Varma et al., [52] proposed that PDE5is have cardioprotective effects and also could be used to treat insulin resistance and inflammation. These authors provided evidence that tadalafil therapy reduced circulating inflammatory cytokines in diabetic animal model while improved fasting glucose levels and reduced infarct size after ischemia-reperfusion injury in the heart [52].

cAMP and cGMP may play a protective role in the modulation of some inflammatory cell activities of allergic disorders. Sildenafil inhibits inflammation and airway reactivity in animal models of airway diseases (asthma and chronic obstructive pulmonary disease), the effectiveness of which does not appear to be dependent on endogenous NO levels [53]. Similarly, vardenafil mimics the effect of NO by increasing GMPc levels with a subsequent reduction of histamine release and mast-cell-mediated allergic reactions [54]. Other studies reported that selective PDE4 inhibitors suppressed hematological and immunological markers of inflammation and were also effective in reducing specific airway resistance [55, 56].

The PDE5 inhibitors have also muscle and neuroprotective activities. The administration of sildenafil after bilateral cavernosal nerve resection preserves penile corporal smooth muscle and ameliorates fibrotic degeneration by down-regulating genes related to fibrosis and up-regulating genes related to smooth muscle preservation [57]. At the level of the pelvic ganglia, sildenafil exerts a neuroprotective effect by activating neurotrophic factors involved in neuronal survival and regeneration [58].

Garcia et al., [59] demonstrated that sildenafil can attenuate inflammation and oxidative stress in damaged cavernosal nerves by modulating cytokine expression and promoting a neuroprotective environment that favors neuron survival. According to such authors, initiation of the treatment immediately after surgery or even before radical prostatectomy would produce a better outcome, by promoting regeneration and functional recovery of the peripheral nerves [59].

Other studies have shown that the selective PDE5 inhibitors raise cGMP levels in the brain and offer protective effects, such as improvement of cognition and memory [60], reduction of neuronal cell death in ischemic cerebrovascular injury [61], reduction of white matter damage and regulation of inflammatory responses in Multiple Sclerosis models [62]. Interestingly, Alzheimer’s disease (AD) has been highly associated with cGMP signaling dysfunction and an ongoing inflammatory process. Zhang et al., [63] demonstrated that sildenafil prevents neuroinflammation, lowers beta-amyloid levels and improves cognitive performance in APP/PS1 transgenic mice, an AD experimental model [63]. On the other hand, Garcia-Barroso showed that tadalafil cross the blood-brain barrier and inhibits PDE5 present in the hippocampus, and that tadalafil was more effective than sildenafil in attenuating the phenotypic traits of a mouse model of AD [64].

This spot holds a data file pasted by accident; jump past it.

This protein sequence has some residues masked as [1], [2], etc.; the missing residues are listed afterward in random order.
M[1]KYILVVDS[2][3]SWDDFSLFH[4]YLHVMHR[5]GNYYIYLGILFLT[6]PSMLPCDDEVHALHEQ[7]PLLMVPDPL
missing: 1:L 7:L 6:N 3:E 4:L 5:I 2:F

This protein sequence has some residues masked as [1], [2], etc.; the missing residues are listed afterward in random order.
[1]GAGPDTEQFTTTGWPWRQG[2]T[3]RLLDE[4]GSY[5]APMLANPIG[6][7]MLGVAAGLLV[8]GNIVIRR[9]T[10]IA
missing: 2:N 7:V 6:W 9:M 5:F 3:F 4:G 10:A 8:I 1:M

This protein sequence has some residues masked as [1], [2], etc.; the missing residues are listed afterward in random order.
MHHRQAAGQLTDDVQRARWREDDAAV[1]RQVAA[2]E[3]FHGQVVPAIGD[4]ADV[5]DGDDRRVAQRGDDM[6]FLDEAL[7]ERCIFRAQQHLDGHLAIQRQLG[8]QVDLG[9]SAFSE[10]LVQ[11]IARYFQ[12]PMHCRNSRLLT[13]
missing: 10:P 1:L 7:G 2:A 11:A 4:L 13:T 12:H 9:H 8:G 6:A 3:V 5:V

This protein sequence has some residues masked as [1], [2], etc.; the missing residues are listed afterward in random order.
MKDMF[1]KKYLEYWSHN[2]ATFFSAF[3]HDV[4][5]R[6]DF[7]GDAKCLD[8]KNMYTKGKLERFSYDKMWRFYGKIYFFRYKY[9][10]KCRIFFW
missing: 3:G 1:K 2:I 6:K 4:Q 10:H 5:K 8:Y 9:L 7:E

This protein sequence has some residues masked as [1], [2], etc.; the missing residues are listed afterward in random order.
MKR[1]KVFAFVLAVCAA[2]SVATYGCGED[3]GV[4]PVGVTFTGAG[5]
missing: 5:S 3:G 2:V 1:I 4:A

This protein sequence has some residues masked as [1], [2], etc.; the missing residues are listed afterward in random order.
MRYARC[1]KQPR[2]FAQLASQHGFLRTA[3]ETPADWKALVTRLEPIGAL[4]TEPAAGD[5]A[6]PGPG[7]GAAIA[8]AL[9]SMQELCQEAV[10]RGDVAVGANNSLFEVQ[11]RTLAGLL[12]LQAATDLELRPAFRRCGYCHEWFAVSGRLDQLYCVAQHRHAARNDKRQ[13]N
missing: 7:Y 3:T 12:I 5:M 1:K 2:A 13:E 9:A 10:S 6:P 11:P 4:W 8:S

Results obtained in our laboratory using a multiple sclerosis (MS) model demonstrated that sildenafil exerts an effective anti-inflammatory action, greatly reducing levels of IFN-γ, TNF-α, IL-1β, IL-2 and cycloxygenase-2 (COX-2), as well as protecting myelin structure. Therefore, the oral administration of sildenafil can be a possible therapeutic tool for individuals with MS and other neuroinflammatory/neurodegenerative diseases, providing additional benefits to those of current treatments [4].

Phosphodiesterases and prostatic inflammation

Benign prostatic hyperplasia (BPH) is a common cause of Lower Urinary Tract Symptoms (LUTS), which include poor urinary stream, urinary hesitancy, a feeling of incomplete bladder emptying, urgent and/or frequent urination, and urge incontinence. Approximately 40 % of men will have BPH by the age of 50, and 80 % by the age of 80 [65].

Clinical and basic experimental evidence indicates that chronic inflammation is the major factor in benign prostatic hyperplasia (BPH) progression. Recognition of prostate secretion products by autoreactive T cells and animal models on experimental prostatitis demonstrate an autoimmune component to chronic inflammation. The close association between activated T cells and stromal cells suggests that these T cells trigger abnormal growth in the prostate as a result of their specific cytokine production. In BPH, these T cell-derived growth factors are strongly up-regulated and have been documented as stimulating stromal growth, matrix formation and angiogenesis [66]. Consistent with these findings, the REDUCE clinical trial has shown a relationship between prostatic inflammation and prostate volume, and the severity of LUTS [67].

A link between inflammation and prostate proliferative diseases such as BPH and Prostate Cancer (PCa) has also been suggested. Inflammatory infiltration is present in approximately 40 % of cases of patients with BPH, who have a significantly higher risk of BPH progression and acute urinary retention. Evidence from genetic studies supports the hypothesis that prostate inflammation may be a cause of PCa development [68].